ecclesiasticism


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  • noun

Words related to ecclesiasticism

excessive adherence to ecclesiastical forms and activities

religion appropriate to a church and to ecclesiastical principles and practices

References in periodicals archive ?
Their agendas were a mixture of old-fashioned ecclesiasticism and humanism, a distinction that is evidently invisible to Worster.
The tensions caused by the "imposition of Catholic ecclesiasticism upon Egyptian Christianity" towards the end of the second century lead in the "succeeding centuries to the natural, if not inevitable, result," the emergence of an Egyptian Coptic Church after Chalcedon (p.
The last letter deplored the anti-suffrage meeting held at the Queen's Hall on July 10, 1910, when the two principal speakers "in no uncertain terms declared that their real enemy was ecclesiasticism," then went on to argue that the power of the clergy "under women suffrage would be enormously enhanced," because "women were a prey to the allurements of a ceremonial Church.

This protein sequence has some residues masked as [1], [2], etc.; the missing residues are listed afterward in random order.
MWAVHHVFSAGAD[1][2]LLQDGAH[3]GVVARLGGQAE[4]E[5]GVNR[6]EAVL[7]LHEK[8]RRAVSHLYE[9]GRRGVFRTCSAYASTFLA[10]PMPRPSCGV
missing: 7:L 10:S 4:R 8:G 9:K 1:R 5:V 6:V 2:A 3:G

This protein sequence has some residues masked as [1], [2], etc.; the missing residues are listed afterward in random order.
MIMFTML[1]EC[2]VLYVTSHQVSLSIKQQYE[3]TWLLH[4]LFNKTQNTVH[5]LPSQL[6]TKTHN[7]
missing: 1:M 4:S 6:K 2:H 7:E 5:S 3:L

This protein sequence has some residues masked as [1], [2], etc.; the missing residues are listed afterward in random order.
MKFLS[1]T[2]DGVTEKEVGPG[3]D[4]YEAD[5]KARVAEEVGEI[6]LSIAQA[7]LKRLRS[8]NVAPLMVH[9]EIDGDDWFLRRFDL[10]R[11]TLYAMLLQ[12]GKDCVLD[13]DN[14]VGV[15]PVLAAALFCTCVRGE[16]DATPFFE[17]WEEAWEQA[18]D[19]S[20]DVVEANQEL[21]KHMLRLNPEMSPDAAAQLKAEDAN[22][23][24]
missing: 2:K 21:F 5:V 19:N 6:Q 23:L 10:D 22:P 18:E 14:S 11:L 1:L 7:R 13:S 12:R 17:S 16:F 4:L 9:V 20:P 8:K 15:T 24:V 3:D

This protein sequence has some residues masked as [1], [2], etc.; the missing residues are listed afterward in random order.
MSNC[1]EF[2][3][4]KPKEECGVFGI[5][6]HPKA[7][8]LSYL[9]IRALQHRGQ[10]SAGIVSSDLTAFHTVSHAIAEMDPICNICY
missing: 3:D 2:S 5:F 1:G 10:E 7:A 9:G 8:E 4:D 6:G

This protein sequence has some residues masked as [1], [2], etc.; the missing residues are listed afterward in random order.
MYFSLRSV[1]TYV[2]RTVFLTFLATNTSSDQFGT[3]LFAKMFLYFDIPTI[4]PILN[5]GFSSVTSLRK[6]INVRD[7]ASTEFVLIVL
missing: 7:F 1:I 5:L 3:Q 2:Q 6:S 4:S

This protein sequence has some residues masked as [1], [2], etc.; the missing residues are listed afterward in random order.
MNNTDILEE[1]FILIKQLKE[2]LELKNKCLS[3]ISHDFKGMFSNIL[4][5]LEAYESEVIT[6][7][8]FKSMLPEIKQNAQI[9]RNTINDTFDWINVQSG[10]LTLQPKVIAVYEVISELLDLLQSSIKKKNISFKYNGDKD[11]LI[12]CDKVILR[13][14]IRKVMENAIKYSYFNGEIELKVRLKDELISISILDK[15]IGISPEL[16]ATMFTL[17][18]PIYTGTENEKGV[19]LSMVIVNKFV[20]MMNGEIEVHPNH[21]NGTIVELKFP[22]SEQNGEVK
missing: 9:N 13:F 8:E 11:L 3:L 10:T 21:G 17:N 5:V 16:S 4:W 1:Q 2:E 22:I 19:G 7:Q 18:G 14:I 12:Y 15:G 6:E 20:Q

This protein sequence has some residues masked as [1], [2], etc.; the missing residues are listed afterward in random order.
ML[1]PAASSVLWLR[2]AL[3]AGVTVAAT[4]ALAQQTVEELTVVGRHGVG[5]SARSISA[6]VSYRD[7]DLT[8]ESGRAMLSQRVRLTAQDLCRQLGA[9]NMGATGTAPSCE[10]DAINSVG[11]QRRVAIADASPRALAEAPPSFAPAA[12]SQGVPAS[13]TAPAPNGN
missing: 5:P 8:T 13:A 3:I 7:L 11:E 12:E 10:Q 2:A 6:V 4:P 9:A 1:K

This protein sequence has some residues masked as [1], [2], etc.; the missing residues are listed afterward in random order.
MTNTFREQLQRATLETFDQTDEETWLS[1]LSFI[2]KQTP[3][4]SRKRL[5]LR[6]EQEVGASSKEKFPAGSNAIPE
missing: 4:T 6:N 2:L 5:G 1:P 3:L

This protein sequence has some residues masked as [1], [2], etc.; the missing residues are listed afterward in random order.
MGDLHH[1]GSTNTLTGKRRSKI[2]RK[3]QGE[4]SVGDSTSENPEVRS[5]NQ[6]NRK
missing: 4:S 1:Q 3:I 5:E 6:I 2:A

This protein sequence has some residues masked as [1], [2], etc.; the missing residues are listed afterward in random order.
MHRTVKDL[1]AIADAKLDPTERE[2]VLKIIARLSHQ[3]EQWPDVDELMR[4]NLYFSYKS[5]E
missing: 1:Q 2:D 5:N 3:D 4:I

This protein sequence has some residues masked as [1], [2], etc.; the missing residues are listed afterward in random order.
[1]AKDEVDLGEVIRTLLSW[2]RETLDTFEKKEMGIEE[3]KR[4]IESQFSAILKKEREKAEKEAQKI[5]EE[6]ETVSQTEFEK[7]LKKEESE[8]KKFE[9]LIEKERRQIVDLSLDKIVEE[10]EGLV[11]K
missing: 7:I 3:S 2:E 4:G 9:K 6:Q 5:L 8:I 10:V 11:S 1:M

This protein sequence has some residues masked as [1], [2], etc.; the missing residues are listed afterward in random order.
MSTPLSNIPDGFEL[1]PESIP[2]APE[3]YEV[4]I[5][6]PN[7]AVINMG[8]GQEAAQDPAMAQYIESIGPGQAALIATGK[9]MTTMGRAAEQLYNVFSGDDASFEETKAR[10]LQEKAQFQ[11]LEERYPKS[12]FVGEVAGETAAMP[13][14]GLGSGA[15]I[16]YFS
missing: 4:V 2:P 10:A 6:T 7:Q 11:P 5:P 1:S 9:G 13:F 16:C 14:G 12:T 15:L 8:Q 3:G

To be sure, Wink on occasion has positive things to say about ecclesiasticism and apocalyptic.
In the paper he gave in 1925 at the Foreign Missions Convention in Washington, "The Aim and Motive of Foreign Missions," Jones described the development of his radical methodology as a means of separating Christ from the view that missionaries were creed-mongers, forerunners of imperialism and capitalism, and supporters of domineering ecclesiasticism.
concern sprang from both their effort to differentiate themselves from Catholic ecclesiasticism and from the Southern Baptist imperative to respond to the ecumenical movement.
The second is the institutional ecclesiasticisms and theologies that are generated in response to this--the organising of cult or church.